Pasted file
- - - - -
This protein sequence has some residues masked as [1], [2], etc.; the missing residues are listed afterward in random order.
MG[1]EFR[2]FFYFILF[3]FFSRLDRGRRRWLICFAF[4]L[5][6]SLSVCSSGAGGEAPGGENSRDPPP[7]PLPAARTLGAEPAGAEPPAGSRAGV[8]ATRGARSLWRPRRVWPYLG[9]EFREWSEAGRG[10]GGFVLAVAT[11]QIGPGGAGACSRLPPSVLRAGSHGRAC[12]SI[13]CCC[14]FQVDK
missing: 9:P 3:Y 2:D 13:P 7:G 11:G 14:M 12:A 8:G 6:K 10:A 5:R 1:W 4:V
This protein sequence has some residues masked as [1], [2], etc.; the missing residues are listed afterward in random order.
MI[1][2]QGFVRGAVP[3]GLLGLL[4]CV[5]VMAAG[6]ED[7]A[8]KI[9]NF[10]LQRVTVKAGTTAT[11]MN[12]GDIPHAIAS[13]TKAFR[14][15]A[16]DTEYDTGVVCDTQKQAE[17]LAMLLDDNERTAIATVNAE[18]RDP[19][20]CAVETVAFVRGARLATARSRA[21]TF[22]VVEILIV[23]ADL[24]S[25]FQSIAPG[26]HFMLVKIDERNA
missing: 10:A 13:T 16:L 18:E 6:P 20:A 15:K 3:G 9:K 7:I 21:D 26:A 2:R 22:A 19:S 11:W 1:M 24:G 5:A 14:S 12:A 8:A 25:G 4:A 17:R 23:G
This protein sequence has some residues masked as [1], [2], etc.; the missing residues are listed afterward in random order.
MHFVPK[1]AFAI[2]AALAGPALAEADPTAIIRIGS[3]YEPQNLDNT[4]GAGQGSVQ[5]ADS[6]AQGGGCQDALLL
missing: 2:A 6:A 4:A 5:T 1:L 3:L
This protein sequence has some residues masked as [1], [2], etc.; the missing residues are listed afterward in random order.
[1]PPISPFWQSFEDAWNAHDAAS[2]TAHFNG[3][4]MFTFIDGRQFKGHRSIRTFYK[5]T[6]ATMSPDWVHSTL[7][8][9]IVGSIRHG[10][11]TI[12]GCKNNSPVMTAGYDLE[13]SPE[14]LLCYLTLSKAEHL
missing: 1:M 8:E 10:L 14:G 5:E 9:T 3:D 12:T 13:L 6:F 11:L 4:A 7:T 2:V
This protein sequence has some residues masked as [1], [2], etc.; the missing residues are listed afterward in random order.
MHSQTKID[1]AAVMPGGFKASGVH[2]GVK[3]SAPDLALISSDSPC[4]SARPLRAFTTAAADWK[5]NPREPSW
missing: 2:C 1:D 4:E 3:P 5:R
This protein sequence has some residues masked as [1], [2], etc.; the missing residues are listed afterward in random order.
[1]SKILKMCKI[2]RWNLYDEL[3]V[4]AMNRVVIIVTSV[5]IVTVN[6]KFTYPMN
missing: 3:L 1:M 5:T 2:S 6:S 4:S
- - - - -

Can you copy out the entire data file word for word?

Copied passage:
This protein sequence has some residues masked as [1], [2], etc.; the missing residues are listed afterward in random order.
MG[1]EFR[2]FFYFILF[3]FFSRLDRGRRRWLICFAF[4]L[5][6]SLSVCSSGAGGEAPGGENSRDPPP[7]PLPAARTLGAEPAGAEPPAGSRAGV[8]ATRGARSLWRPRRVWPYLG[9]EFREWSEAGRG[10]GGFVLAVAT[11]QIGPGGAGACSRLPPSVLRAGSHGRAC[12]SI[13]CCC[14]FQVDK
missing: 9:P 3:Y 2:D 13:P 7:G 11:G 14:M 12:A 8:G 6:K 10:A 5:R 1:W 4:V
This protein sequence has some residues masked as [1], [2], etc.; the missing residues are listed afterward in random order.
MI[1][2]QGFVRGAVP[3]GLLGLL[4]CV[5]VMAAG[6]ED[7]A[8]KI[9]NF[10]LQRVTVKAGTTAT[11]MN[12]GDIPHAIAS[13]TKAFR[14][15]A[16]DTEYDTGVVCDTQKQAE[17]LAMLLDDNERTAIATVNAE[18]RDP[19][20]CAVETVAFVRGARLATARSRA[21]TF[22]VVEILIV[23]ADL[24]S[25]FQSIAPG[26]HFMLVKIDERNA
missing: 10:A 13:T 16:L 18:E 6:P 20:A 15:K 3:G 9:K 7:I 21:D 26:A 2:R 22:A 19:S 11:W 1:M 24:G 5:A 14:S 12:A 8:A 25:G 4:A 17:R 23:G
This protein sequence has some residues masked as [1], [2], etc.; the missing residues are listed afterward in random order.
MHFVPK[1]AFAI[2]AALAGPALAEADPTAIIRIGS[3]YEPQNLDNT[4]GAGQGSVQ[5]ADS[6]AQGGGCQDALLL
missing: 2:A 6:A 4:A 5:T 1:L 3:L
This protein sequence has some residues masked as [1], [2], etc.; the missing residues are listed afterward in random order.
[1]PPISPFWQSFEDAWNAHDAAS[2]TAHFNG[3][4]MFTFIDGRQFKGHRSIRTFYK[5]T[6]ATMSPDWVHSTL[7][8][9]IVGSIRHG[10][11]TI[12]GCKNNSPVMTAGYDLE[13]SPE[14]LLCYLTLSKAEHL
missing: 1:M 8:E 10:L 14:G 5:E 9:T 3:D 12:T 13:L 6:F 11:L 4:A 7:T 2:V
This protein sequence has some residues masked as [1], [2], etc.; the missing residues are listed afterward in random order.
MHSQTKID[1]AAVMPGGFKASGVH[2]GVK[3]SAPDLALISSDSPC[4]SARPLRAFTTAAADWK[5]NPREPSW
missing: 2:C 1:D 4:E 3:P 5:R
This protein sequence has some residues masked as [1], [2], etc.; the missing residues are listed afterward in random order.
[1]SKILKMCKI[2]RWNLYDEL[3]V[4]AMNRVVIIVTSV[5]IVTVN[6]KFTYPMN
missing: 3:L 1:M 5:T 2:S 6:S 4:S